Shows & Panels
Shows & Panels
- The 2014 Big Picture on Cyber Security
- AFCEA Answers
- American Readiness: Renewable Power and Efficiency Technologies
- Ask the CIO
- Building the Hybrid Cloud
- Connected Government: How to Build and Procure Network Services for the Future
- Continuing Diagnostics and Mitigation: Discussion of Progress and Next Steps
- Federal Executive Forum
- Federal News Radio's National Cyber Security Awareness Month Special Panel Discussion
- Federal Tech Talk
- The Future of Government Data Centers
- The Future of IT: How CIOs Can Enable the Service-Oriented Enterprise
- Government Perspectives on Mobility and the Cloud
- The Intersection: Where Technology Meets Transformation
- Maximizing ROI Through Data Center Consolidation
- Mitigating Insider Threats in Virtual & Cloud Environments
- Modern Mission Critical Series
- The New Generation of Database
- Reimagining the Next Generation of Government
- Targeting Advanced Threats: Proven Methods from Detection through Remediation
- Transformative Technology: Desktop Virtualization in Government
- The Truth About IT Opex and Software Defined Networking
- Air Traffic Management Transformation Report
- Cloud First Report
- General Dynamics IT Enterprise Center
- Gov Cloud Minute
- Government in Technology Series
- Homeland Security Cybersecurity Market Report
- National Cybersecurity Awareness Month
- Technology Insights
- The Cyber Security Report
- The Next Generation Cyber Security Experts
Shows & Panels
Search Tags: Congress
Your agency's cybersecurity marching orders may be changing. Former cyber czar Melissa Hathaway joined In Depth with Francis Rose with the latest analysis of bills in Congress that could change the nation's cybersecurity mandate. She tells Federal News Radio that it's down to two bills and one could have an impact on the role of CIOs.
Congress returns next week to deal with federal pay and teleworking issues, Senior Correspondent Mike Causey says, and as a side effect, returns Washington, D.C.'s traffic to its normal nightmare status...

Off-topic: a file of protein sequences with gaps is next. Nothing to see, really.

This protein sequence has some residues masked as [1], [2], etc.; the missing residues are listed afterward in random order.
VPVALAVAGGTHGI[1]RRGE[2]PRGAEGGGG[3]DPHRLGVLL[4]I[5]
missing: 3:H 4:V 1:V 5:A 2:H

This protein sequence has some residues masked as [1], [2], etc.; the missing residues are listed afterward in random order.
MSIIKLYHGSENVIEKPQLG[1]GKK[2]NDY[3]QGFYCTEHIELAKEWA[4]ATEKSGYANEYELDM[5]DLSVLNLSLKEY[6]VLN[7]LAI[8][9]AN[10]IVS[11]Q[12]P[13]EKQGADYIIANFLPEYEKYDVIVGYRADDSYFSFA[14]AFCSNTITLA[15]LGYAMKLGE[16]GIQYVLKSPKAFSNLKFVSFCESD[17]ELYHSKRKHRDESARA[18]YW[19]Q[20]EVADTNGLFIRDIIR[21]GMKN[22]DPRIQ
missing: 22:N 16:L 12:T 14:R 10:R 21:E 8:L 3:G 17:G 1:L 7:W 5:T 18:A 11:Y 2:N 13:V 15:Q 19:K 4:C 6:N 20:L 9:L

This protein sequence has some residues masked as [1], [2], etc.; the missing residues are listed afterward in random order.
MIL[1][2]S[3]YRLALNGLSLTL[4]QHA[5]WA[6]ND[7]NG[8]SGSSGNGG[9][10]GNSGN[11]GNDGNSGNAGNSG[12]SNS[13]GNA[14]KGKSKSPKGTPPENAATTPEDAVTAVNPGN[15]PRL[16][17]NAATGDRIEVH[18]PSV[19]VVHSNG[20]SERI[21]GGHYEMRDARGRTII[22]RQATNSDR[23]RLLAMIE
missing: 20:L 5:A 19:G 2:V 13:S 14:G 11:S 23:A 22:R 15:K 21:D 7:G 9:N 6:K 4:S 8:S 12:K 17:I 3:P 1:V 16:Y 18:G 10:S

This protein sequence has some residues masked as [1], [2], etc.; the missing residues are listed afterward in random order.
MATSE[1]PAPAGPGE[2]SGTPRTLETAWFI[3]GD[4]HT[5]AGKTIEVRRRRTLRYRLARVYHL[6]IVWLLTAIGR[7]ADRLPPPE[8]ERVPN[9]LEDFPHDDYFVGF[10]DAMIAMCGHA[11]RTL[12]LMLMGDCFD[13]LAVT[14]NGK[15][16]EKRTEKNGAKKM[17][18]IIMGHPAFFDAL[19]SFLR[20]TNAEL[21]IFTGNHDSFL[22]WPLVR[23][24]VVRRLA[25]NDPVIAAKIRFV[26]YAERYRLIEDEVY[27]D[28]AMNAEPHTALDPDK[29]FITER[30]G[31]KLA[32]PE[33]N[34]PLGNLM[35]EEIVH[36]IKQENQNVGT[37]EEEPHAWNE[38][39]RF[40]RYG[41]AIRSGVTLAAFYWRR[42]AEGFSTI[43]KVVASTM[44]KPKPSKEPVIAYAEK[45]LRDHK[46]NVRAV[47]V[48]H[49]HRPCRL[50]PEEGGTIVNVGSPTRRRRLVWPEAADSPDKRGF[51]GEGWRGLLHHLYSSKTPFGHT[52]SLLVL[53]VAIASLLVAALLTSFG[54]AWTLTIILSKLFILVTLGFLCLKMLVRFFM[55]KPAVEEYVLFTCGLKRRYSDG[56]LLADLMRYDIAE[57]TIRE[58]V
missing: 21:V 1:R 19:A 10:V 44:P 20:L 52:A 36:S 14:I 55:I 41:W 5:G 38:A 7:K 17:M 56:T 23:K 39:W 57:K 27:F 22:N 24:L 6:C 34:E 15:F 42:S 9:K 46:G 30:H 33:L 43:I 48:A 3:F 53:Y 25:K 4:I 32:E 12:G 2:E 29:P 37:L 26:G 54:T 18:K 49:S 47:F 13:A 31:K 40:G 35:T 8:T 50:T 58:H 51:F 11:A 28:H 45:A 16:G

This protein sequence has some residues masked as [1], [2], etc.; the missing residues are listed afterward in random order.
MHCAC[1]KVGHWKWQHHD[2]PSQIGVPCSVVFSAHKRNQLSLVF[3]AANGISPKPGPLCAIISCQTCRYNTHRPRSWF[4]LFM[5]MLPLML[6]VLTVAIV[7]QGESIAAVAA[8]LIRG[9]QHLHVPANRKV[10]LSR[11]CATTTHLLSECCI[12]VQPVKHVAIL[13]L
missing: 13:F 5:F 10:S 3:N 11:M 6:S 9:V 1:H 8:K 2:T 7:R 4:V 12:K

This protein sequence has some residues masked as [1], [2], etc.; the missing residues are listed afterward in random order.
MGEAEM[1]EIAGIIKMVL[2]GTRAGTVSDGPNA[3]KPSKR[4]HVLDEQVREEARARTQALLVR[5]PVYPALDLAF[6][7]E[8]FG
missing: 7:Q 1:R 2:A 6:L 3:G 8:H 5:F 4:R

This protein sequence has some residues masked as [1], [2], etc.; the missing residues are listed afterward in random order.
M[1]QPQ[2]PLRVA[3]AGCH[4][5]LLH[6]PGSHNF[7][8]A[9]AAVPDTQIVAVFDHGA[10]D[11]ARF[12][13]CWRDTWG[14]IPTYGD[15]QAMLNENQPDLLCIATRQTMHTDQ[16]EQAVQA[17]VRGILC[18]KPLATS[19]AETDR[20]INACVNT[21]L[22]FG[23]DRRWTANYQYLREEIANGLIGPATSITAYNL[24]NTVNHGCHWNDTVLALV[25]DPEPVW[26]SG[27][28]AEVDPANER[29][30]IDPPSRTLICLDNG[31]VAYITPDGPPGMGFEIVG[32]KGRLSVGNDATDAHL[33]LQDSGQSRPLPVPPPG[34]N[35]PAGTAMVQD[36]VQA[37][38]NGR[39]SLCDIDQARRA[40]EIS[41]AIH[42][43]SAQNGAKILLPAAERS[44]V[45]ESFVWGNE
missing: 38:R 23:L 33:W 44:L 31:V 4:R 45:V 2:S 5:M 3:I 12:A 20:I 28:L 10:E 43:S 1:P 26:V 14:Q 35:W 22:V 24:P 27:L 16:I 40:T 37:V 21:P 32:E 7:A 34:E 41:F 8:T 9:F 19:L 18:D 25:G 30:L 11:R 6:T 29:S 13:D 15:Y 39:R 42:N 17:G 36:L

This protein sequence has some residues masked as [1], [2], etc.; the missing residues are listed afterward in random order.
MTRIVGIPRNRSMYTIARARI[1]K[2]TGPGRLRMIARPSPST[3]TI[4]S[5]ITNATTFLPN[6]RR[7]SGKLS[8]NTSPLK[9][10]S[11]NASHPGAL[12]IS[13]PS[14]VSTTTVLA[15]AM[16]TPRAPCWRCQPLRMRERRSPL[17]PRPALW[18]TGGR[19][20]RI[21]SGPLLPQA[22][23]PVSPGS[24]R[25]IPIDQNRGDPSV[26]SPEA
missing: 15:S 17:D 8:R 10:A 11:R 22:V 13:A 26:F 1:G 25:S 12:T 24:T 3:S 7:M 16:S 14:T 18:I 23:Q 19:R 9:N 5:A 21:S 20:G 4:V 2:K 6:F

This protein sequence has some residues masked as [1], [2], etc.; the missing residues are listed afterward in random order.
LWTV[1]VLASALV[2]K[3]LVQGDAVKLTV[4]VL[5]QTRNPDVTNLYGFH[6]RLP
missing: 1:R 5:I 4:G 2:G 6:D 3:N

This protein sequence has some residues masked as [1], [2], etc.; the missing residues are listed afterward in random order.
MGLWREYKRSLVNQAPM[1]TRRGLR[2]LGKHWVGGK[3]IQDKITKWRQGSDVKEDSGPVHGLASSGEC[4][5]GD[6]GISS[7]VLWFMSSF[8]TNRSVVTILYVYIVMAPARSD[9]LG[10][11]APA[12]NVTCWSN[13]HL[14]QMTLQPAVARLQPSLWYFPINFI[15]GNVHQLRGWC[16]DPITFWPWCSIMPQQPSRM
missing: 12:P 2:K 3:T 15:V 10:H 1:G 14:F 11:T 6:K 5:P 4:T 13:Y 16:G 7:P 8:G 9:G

The former chief of U.N. nuclear inspections worldwide, told Le Monde newspaper that Iran has stockpiled enough low-enriched uranium for 1-2 nuclear weapons. But Olli Heinonen, said it would not make sense for it to "cross the bomb-making threshold with such a small amount". He also said Iran's uranium reserve still represented a "threat." Pentagon officials told Congress last spring Iran could produce enough highly enriched uranium for a one nuclear weapon in as little as a year.
In today's technologically advanced world, a company's Web site can be a help or a hindrance. It's the key way to get information out to citizens.
Is there a pay raise in your immediate future? Senior Correspondent Mike Causey says while it's on target its fate is tied to the economy, the political climate and maybe a few dozen about to be lame-duck members of Congress.
The Pentagon is going to sell about 200 Patriot missiles worth about $900 million to Kuwait. The goal is to build up anti-missile systems in the Persian Gulf. The Associated Press's Anne Flaherty writes, the initiative is aimed at defending Gulf allies against potential Iranian missile strikes and to signal to Tehran that any aggression would not go unanswered. The Defense Security Cooperation Agency announced Wednesday that it had notified Congress of the proposed sale. Congress could object but is not expected to do so.
A look at the Congressional agenda
FY 2011 funding, Kagan, cybersecurity... What, if anything, will get done before the end of the week? We ask Ian Swanson, a news editor for The Hill.
Difficult but the war in Afghanistan can succeed. The words of Richard Holbrook, the top U.S envoy in Afghanistan and Pakistan yesterday before Congress at an oversight hearing on money being spent on the nine year old war in Afghanistan. Lawmakers expressed concern about corruption that's eaten up millions of dollars. Holbrooke said this is the toughest job he's ever had.
Legislation to fund the troop surge in Afghanistan has been sent to President Barack Obama. But what about funding for FY 2011? Details from The Hill's Ian Swanson.